But as I approached 20, I was starting to get hurt way too much trying crazy tricks and just got scared of trying to go to the level you’d have to be at to be a pro. So slowly I got back into drawing and started to lose interest in skating. Eventually I applied to The University of Manitoba art school, got in and started to get very serious about drawing and then painting. It was only in my second to third BFA year that there were discussions with some fantastic professors who encouraged being a full time artist as a possibility and that’s when I really wanted to go for it.

“The modern synthetic hood was contemporary, but it could also be a bridge to the past.”

What do you believe you would have done if you didn’t pursue art?

Honestly that is a scary thought, I have no idea what I would had have done. I had no backup plan and feel lucky that it worked out the way it has. I worked lots of jobs before going to art school and during it, but none really felt like a career fit for me. I was a part time janitor for a few years after I got my BFA. It was a fun job at times and I painted in my free time after work but after a few years of this, I really needed to make another push so I applied at schools for my MFA.

How about this hyper-surreal aesthetic that you’re known for. Can you talk about how and why you first gravitated towards documenting the silhouette of outerwear?

Well, when I started to paint seriously during my BFA, I just loved trying to make things look real and it was a bit of a struggle for me to find a cohesion between a subjective realist technique and conceptual ideas in the paintings. It wasn’t until I moved to New York City to start my MFA at Columbia when things started to come together. I loved to go the Metropolitan Museum of Art and look at the renaissance portraits and slowly over my first year I started to make portraits that were inspired by them. I wanted to make portraits that were contemporary, urban and realistic but also had a reverence for the past, especially the renaissance portraits that were inspiring me at the time.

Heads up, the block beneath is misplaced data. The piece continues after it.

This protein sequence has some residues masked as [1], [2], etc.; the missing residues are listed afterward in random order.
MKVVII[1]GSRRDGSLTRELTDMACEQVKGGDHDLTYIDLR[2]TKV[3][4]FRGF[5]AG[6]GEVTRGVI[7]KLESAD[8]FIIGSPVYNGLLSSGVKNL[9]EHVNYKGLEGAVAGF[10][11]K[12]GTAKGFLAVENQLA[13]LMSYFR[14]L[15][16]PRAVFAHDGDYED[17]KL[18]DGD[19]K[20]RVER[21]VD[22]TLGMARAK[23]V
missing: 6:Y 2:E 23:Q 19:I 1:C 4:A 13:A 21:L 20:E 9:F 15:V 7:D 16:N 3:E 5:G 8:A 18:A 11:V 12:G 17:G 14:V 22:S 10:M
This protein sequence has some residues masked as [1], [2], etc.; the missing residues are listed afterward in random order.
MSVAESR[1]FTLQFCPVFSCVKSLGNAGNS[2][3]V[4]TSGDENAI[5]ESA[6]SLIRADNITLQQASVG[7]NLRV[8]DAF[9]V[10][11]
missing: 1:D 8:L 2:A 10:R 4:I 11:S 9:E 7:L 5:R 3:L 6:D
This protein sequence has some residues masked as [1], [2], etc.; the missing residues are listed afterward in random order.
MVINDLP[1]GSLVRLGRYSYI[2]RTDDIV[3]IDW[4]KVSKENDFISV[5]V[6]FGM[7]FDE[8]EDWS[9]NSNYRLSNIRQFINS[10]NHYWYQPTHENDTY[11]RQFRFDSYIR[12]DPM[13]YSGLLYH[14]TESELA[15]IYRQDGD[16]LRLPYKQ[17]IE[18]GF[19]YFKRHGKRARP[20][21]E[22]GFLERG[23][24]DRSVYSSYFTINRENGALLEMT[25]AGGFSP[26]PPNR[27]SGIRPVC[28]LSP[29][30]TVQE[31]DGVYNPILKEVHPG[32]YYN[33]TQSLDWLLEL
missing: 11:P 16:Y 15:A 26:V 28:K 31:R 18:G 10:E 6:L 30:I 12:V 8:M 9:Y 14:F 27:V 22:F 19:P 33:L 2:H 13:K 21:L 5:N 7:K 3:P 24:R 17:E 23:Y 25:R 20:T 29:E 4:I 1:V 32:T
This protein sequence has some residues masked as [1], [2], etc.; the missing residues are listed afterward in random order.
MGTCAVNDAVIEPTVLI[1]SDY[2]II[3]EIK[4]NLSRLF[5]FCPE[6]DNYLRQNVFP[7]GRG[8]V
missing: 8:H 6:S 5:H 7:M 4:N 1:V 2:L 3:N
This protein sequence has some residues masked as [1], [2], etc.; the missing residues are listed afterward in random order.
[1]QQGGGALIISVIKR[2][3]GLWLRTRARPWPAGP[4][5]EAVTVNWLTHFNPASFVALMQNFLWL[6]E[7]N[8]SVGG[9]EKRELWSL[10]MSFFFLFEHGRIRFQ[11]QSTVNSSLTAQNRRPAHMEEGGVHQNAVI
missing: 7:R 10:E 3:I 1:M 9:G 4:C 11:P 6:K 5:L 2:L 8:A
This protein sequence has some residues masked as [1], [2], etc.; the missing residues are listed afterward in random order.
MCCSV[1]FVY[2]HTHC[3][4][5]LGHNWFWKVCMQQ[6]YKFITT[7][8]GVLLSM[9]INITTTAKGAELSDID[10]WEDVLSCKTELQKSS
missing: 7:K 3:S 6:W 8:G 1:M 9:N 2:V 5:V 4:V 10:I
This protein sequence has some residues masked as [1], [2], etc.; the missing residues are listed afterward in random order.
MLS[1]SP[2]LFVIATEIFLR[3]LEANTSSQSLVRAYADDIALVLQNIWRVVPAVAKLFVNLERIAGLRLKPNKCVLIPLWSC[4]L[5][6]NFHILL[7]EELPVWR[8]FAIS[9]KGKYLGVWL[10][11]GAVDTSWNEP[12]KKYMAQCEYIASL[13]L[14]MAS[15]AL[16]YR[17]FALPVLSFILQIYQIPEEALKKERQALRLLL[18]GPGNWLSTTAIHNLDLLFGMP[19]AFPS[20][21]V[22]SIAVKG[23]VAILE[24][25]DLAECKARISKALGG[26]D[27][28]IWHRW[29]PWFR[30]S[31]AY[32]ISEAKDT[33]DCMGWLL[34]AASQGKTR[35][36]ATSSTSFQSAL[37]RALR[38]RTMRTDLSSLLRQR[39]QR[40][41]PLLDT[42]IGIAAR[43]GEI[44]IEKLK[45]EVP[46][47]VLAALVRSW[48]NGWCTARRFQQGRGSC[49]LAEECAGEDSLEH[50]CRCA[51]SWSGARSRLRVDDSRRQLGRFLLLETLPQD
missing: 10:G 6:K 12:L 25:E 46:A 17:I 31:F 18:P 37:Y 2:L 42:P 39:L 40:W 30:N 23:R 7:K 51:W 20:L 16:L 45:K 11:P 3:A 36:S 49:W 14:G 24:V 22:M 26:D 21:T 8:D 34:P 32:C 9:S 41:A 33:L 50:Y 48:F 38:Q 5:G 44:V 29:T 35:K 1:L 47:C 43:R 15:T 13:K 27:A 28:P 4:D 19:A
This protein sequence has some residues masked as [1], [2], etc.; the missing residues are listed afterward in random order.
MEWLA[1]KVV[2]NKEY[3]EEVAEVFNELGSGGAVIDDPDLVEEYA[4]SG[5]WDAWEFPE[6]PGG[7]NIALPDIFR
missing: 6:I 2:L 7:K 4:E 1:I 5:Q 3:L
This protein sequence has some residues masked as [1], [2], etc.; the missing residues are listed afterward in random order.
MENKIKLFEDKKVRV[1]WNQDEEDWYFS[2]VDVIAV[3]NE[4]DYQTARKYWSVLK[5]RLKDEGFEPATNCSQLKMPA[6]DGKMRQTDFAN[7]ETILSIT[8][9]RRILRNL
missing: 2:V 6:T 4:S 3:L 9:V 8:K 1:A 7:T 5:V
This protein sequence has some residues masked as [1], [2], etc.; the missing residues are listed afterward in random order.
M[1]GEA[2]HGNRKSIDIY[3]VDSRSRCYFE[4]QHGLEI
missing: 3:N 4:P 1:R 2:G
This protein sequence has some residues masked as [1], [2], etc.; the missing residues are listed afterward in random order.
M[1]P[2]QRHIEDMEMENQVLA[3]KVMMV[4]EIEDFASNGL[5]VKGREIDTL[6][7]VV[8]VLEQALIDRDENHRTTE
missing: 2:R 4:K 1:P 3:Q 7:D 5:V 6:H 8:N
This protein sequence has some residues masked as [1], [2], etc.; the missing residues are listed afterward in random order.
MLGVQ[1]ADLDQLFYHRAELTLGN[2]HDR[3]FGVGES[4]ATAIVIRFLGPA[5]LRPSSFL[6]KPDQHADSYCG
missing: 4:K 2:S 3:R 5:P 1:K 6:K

One day I saw a friend in profile wearing a hooded rain jacket with the hood up so all you could see was his nose and a little bit of his mouth. Something about this pose made an impact on me and it felt like it could be what I was looking for. So I created a painting of him and it started me down a good path. The modern synthetic hood was contemporary, but it could also be a bridge to the past referencing to renaissance hoods. I didn’t realize this at first, it took a few more portraits like this first one for me to really start to see the potential the hood had for me.

Do you have a collection of outerwear yourself or do you just take fascination in it as a source image?

I definitely love hoodies, hood jackets and thin bomber or causal jackets. Some of this goes back to my skating days for sure. We always had tons of hoodies and some of the skate companies at the time were making cool jackets. I do have a pretty good collection building up from all the jackets I use for source material.

Each painting is almost photographic in detail. How long does one take to create and what is your studio process like, from earliest idea to final mark?